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The Law of the Land

by Emerson Hough

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Book Description
1904. Of Miss Lady, whom it involved in mystery, and of John Eddring, gentleman of the South, who read its deeper meaning. Hough's literary career grew out of his taking camping trips and writing about them for publication. His body of work eventually included 27 novels and hundreds of short stories and articles. The Law of the Land begins: Ah, but it was a sweet and wonderful thing to see Miss Lady dance, a strange and wondrous thing! She was so sweet, so strong, so full of grace, so like a bird in all her motions! Now here, now there, and back again, her feet scarce touching the floor, her loose skirt, held out between her dainty fingers, resembling wings, she swam through the air, up and down the room of the old plantation house, as though she were indeed the creature of an element wherein all was imponderable, light and free of hampering influences. See other titles by this author available from Kessinger Publishing.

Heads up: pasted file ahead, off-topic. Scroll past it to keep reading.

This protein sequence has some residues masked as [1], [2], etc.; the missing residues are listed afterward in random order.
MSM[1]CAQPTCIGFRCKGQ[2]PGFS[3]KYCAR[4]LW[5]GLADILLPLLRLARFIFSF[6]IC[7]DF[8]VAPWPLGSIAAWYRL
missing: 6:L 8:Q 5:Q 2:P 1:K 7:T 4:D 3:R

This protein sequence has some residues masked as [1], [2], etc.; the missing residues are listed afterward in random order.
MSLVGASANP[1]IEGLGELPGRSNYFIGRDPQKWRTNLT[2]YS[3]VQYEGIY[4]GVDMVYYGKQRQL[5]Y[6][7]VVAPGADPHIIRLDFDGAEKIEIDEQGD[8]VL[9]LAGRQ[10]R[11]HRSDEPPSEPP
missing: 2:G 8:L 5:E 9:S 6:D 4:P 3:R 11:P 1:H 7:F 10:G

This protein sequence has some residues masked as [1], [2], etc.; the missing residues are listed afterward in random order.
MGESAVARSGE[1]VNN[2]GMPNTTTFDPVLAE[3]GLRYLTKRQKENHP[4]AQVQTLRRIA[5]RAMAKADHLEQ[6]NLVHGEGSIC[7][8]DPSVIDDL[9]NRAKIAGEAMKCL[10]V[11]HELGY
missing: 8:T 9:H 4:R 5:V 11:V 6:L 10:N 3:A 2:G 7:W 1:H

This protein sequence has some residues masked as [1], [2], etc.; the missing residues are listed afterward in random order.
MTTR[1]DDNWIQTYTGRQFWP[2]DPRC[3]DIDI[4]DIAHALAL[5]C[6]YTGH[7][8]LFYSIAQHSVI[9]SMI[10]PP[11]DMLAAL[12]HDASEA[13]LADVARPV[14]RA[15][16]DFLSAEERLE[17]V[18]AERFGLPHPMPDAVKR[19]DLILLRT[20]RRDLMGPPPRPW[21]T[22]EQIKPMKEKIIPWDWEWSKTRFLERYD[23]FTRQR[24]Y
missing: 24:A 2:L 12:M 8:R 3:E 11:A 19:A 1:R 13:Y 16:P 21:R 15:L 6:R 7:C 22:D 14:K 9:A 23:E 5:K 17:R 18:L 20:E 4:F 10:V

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He must find Miss Lady, must see her once more; must tell her this one thing indisputably sure, that the paths of earth had been shaped solely that they two might walk therein for ever! He must tell her of his loneliness, of his ambitions; and of this, his greatest hope. Desperately in haste, he scarce could wait until the train pulled up at the little station. He sprang off on the side opposite from the station, and ran up the lane.



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